by Megan Sayles AFRO Business Writer
In 2016, Laura Murphy, former director of the American Civil Liberties Union’s Washington Legislative Office, pioneered a new kind of audit: the civil rights audit.
Today, more Corporate America giants, like Microsoft, JPMorgan Chase and Amazon, are engaging in the process.
Rather than examine a company’s finances, a civil rights audit determines how corporations are impacting communities of color. It goes beyond diversity, equity and inclusion efforts and looks at how a company’s policies, practices and products may be perpetuating discrimination against marginalized groups.
These audits have become a new frontier in the modern civil rights movement, helping to prevent businesses from regressing into old practices, riddled with inequities.
Murphy first performed a civil rights audit after vacation rental company AirBNB requested her help because White hosts were denying rentals to Black guests. Then, the civil rights advocate provided her services to Facebook—her recommendations led to former President Donald Trump being suspended from the platform after the insurrection at the U.S. Capitol.
“Civil rights groups, customers and shareholder groups and major unions, like the Services Employee International Union (SEIU), have invested millions of dollars in these companies, and they see problematic practices,” Murphy, president of Laura Murphy and Associates, said. “They want answers, and they’re investors, and they can command the attention of executives by introducing shareholder resolutions.”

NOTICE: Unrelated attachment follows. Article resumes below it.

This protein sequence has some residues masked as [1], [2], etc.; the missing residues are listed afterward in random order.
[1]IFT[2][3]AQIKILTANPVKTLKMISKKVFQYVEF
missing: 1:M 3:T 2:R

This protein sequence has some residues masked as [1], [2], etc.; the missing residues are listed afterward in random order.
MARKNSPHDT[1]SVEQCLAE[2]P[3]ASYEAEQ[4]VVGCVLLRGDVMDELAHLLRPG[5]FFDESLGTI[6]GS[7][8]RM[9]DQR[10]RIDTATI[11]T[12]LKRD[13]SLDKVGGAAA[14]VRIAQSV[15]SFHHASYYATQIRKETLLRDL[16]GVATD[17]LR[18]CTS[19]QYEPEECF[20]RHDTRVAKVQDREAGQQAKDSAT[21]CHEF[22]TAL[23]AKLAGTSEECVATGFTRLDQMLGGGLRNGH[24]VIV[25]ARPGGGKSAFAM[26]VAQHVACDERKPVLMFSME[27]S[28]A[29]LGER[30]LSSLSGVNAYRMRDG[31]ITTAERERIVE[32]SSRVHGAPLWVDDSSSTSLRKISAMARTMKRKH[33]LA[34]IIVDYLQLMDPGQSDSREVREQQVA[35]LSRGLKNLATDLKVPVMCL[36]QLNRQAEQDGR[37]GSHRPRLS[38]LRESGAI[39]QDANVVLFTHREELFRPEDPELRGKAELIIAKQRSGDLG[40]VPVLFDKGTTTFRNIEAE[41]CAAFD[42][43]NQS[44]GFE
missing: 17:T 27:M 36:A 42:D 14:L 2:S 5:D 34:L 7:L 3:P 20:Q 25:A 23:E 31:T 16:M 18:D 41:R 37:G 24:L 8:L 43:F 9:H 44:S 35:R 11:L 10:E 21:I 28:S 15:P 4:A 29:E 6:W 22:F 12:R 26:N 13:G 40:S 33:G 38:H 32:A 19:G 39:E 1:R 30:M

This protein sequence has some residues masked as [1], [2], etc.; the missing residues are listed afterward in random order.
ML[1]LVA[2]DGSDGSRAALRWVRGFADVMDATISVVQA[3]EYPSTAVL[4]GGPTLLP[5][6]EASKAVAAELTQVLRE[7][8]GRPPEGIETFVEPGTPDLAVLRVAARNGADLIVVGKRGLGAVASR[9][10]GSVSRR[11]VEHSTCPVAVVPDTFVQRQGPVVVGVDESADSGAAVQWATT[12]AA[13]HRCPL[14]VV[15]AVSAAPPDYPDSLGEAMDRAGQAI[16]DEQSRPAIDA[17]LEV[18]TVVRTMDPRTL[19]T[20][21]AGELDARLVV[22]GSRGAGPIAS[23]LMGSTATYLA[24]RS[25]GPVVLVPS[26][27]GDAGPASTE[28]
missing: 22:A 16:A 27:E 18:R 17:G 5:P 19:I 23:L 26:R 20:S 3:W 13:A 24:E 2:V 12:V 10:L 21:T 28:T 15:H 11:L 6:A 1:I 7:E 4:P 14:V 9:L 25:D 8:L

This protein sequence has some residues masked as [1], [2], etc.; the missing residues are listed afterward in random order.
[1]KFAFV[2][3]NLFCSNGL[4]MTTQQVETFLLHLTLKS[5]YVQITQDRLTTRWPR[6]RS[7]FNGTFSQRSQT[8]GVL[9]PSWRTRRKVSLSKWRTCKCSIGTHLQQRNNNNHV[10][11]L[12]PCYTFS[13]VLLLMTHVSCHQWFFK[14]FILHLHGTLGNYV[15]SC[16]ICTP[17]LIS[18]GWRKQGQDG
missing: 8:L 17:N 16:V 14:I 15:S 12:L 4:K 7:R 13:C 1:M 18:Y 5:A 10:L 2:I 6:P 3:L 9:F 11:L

Amazon announced in April that it would conduct a racial equity audit, led by former U.S. Attorney General Loretta E. Lynch, after mounting pressure from shareholders. The decision came after New York Comptroller Thomas P. DiNapoli filed a shareholder proposal with Amazon in 2021 requesting a review of how the company’s policies and practices influence equity, diversity and inclusion.
His proposal was supported by 44.18 percent of shareholders, which was a record level for an environmental or social shareholder proposal.
In a proxy statement filed with the U.S. Security and Exchange Commission (SEC), Amazon said the audit will center on its nearly one million hourly employees and evaluate whether any of the company’s policies, programs or practices result in “disparate racial impacts.” It added that the results will be released to the public once the audit is complete.
In June, Microsoft joined Amazon, announcing that it would commission a third party to run a civil rights audit on the technology company’s workforce police and practices. The goal of the audit is to determine opportunities for Microsoft to address racial equity.
It also plans to release the findings and action plan to the public once the audit is complete.
JPMorgan Chase used a civil rights audit to examine the progress of its 2020 $30 billion Racial Equity Commitment, of which $18.2 billion has already been spent. Accounting firm PricewaterhouseCoopers (PwC) managed the process and confirmed in November that the financial services institution had made the headway it intended to.
“Just like there are financial audits of companies that are absolutely necessary, civil rights audits, in my view, are absolutely essential because there is a huge demographic shift in our population where minorities will soon be the majority, so you’re going to have to address a wide diversity of customer needs,” Murphy said. She adds, “You’re also going to have to pull from this population for your employees, and customers and employees are not going to take discrimination problems lying down.”
Megan Sayles is a Report for America Corps member.